Here is the Psalm 95 in ESV:

Oh come, let us sing to the Lord;
let us make a joyful noise to the rock of our salvation!
Let us come into his presence with thanksgiving;
let us make a joyful noise to him with songs of praise!
For the Lord is a great God,
and a great King above all gods.
In his hand are the depths of the earth;
the heights of the mountains are his also.
The sea is his, for he made it,
and his hands formed the dry land.

Oh come, let us worship and bow down;
let us kneel before the Lord, our Maker!
For he is our God,
and we are the people of his pasture,
and the sheep of his hand.
Today, if you hear his voice,
    do not harden your hearts, as at Meribah,
as on the day at Massah in the wilderness,
when your fathers put me to the test
and put me to the proof, though they had seen my work.
10 For forty years I loathed that generation
and said, “They are a people who go astray in their heart,
and they have not known my ways.”
11 Therefore I swore in my wrath,
“They shall not enter my rest.”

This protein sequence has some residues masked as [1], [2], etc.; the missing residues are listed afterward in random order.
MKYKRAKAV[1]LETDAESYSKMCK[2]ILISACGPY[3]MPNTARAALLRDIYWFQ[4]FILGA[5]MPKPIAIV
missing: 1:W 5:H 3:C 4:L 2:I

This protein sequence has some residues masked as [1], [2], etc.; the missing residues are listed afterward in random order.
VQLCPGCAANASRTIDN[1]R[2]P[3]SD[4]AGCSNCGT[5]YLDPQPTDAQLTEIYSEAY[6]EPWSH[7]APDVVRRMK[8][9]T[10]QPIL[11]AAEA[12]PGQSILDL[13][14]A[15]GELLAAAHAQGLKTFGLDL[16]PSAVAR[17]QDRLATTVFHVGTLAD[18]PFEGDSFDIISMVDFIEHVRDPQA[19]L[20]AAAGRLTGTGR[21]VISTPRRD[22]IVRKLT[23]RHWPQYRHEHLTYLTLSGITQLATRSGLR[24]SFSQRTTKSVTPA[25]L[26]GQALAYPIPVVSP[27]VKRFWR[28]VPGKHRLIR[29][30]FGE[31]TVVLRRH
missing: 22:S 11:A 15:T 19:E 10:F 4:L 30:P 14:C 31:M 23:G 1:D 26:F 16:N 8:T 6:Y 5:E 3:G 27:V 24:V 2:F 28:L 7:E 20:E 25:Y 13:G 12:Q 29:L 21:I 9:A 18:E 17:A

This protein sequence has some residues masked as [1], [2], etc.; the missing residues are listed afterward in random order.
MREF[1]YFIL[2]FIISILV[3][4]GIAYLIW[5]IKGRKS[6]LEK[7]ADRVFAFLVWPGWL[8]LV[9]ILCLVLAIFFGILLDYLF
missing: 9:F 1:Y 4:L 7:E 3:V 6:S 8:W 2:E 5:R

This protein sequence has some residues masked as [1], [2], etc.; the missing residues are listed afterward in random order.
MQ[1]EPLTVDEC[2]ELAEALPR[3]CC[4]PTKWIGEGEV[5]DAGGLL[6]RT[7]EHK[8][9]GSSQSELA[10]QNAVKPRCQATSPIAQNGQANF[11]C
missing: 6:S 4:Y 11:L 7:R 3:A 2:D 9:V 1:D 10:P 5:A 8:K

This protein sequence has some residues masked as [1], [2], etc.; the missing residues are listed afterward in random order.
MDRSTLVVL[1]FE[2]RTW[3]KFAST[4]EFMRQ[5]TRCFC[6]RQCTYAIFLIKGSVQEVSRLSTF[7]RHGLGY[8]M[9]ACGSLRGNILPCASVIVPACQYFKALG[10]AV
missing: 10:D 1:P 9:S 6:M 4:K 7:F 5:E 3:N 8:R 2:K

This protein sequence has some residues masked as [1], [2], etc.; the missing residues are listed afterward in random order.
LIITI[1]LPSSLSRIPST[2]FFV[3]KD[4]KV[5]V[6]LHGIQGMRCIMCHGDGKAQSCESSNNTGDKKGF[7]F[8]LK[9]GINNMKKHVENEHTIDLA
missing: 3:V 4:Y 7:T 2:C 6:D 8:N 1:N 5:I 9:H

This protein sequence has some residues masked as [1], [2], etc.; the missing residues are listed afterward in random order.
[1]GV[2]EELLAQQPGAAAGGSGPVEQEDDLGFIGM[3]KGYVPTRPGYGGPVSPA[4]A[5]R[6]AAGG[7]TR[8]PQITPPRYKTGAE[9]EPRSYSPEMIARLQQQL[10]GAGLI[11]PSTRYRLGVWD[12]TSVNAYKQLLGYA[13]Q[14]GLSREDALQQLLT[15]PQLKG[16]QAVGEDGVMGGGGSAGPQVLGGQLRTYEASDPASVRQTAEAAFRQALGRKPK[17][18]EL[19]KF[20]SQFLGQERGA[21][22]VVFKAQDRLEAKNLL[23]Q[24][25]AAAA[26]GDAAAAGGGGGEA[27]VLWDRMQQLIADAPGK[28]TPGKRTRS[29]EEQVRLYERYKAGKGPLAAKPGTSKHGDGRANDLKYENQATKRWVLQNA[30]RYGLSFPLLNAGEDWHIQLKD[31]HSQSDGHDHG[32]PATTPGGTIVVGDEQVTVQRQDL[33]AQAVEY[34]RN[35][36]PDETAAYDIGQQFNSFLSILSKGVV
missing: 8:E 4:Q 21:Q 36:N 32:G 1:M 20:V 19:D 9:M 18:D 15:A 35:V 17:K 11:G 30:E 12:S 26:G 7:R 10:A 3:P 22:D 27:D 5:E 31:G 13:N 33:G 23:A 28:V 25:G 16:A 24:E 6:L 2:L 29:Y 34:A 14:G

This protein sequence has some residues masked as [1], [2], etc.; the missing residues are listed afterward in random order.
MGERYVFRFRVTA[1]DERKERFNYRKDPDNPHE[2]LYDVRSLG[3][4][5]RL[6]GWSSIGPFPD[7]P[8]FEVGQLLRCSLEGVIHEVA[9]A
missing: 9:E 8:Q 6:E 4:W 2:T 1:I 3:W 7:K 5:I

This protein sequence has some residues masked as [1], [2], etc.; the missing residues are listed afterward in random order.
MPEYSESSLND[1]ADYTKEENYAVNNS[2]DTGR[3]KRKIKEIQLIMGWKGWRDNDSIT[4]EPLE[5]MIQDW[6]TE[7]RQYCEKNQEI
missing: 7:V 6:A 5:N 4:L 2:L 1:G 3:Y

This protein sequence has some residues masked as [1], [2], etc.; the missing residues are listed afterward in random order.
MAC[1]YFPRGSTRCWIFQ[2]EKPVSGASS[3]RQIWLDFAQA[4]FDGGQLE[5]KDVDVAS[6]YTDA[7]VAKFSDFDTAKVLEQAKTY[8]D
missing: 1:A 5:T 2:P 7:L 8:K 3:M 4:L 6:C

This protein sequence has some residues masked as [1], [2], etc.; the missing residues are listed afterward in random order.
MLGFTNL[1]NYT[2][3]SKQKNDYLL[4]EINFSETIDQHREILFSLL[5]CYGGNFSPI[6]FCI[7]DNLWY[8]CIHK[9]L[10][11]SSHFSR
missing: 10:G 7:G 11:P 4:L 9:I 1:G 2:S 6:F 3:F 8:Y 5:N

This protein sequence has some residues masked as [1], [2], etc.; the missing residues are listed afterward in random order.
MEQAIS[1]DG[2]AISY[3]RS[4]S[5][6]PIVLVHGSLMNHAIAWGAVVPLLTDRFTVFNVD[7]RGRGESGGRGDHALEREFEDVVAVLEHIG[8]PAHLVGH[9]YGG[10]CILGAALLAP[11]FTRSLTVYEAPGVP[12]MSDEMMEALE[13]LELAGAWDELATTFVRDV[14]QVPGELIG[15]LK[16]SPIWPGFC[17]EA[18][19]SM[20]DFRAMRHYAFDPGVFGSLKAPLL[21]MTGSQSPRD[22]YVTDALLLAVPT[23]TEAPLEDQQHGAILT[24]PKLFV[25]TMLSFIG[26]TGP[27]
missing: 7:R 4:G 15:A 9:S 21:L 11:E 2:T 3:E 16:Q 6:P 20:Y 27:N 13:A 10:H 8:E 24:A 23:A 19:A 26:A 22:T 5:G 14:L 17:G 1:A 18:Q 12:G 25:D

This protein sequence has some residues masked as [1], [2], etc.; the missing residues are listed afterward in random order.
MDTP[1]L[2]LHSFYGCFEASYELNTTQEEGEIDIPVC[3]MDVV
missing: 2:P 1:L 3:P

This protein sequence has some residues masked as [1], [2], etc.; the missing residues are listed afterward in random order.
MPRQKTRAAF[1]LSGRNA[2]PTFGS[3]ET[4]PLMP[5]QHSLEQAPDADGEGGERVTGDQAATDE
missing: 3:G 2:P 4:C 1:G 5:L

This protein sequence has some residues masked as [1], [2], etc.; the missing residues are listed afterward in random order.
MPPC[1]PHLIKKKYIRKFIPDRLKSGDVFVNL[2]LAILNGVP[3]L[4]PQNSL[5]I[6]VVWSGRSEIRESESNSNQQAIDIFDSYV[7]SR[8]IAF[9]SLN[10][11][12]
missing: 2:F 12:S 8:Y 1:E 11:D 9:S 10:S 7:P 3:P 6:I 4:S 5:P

I came up with a title (GOD IS WORTHY OF WORSHIP) and an outline that was more targetted to the mind than the heart:

  1. We worship because God is worthy. (He is our King, our Creator and Shepherd).
  2. We worship with praise and adoration. (Expressions of praise: sing, shouts of joy, thanksgiving. Expressions of adoration: kneel, bow down, prostrate. We move from praise to adoration – which includes a loving reverence that obeys)
  3. We worship together. (The fivefold repetition of phrase “come let us”)

How do you think this could be preached to have the same impact on emotions and conscience that the psalmist originally intended? I would love to hear your opinion.